From 100,000 BP Homo Sapiens necks continued to lengthen to the point by 50,000 BP where Homo Sapiens necks were long enough to accommodate a vertical portion to their SVT (SVTv) which is now a universal trait among humans. This SVTv enabled the enunciation of quantal vowels: [i], [u], and [a]. These quantal vowels could then be immediately put to use by the already sophisticated neuro-motor-control features of the FOXP2 gene to generate more nuanced sounds and in effect increase by orders of magnitude the number of distinct sounds that can be produced allowing for fully symbolic language.


2 Answers 2


There is no specific line of research / results addressing this question, but in principle there could be a line of research that one could undertake. This requires knowledge of human and ape anatomy, in particular how humans volitionally control speech articulators to the required degree of efficacy, and what the corresponding case is for chimpanzees, so that we might identify the probable case for the LCA. You ask the question in terms of individual human language phonemes, which is unlikely to be relevant at the level of reconstruction that you are asking about. Besides looking at articulatory evolution, you need to look at auditory and perceptual evolution – to be effective, the animal must be able to reliable distinguish [p] and [b]. Laryngeal control is very difficult, so drop the special laryngeal properties (h and voicing).

Human speech is made of hierarchically structured sequences of symbolic sounds, which has virtually no relation to natural ape communicative systems. It is most likely that early human vocalization was based on unit sound bursts that we might think of as being like syllables, so maybe early language had units like 比, 挖, 猛 (arbitrary squiggles indicating a syllable-qua-atom), which formed the basis for dividing syllables into segments. In other words, the central evolutionary question is "where did the segment come from?".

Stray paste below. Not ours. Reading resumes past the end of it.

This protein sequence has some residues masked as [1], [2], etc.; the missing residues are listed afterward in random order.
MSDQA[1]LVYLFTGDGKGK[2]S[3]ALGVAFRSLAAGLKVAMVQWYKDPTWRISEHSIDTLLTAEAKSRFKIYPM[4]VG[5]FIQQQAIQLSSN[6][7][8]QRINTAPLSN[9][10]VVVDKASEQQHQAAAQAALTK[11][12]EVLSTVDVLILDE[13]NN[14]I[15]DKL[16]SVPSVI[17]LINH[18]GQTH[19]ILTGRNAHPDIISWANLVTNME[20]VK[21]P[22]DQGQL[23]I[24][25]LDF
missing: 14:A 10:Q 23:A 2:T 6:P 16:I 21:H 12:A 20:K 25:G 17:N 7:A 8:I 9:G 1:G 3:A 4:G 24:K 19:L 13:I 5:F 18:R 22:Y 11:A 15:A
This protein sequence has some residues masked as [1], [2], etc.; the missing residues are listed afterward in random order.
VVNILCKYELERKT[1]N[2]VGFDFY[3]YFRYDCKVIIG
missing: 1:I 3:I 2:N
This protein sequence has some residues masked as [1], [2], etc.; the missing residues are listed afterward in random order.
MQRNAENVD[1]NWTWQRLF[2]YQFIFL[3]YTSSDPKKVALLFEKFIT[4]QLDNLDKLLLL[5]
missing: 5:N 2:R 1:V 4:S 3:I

The research question as stated is unaccessible to scientific methods. We don't have sound recordings or inscriptions dating back to 50,000 years before present, nor do we have test subjects with the genetic markup of that time (I think, we don't even have genomes such old). So unfortunately, this is not an answerable question.

There are some other data (like the time of acquisition of sounds in L1 learners, possibility that certain sounds are affected by speech disorders) but those other data provide a different angle of looking at the "complexity" of sounds.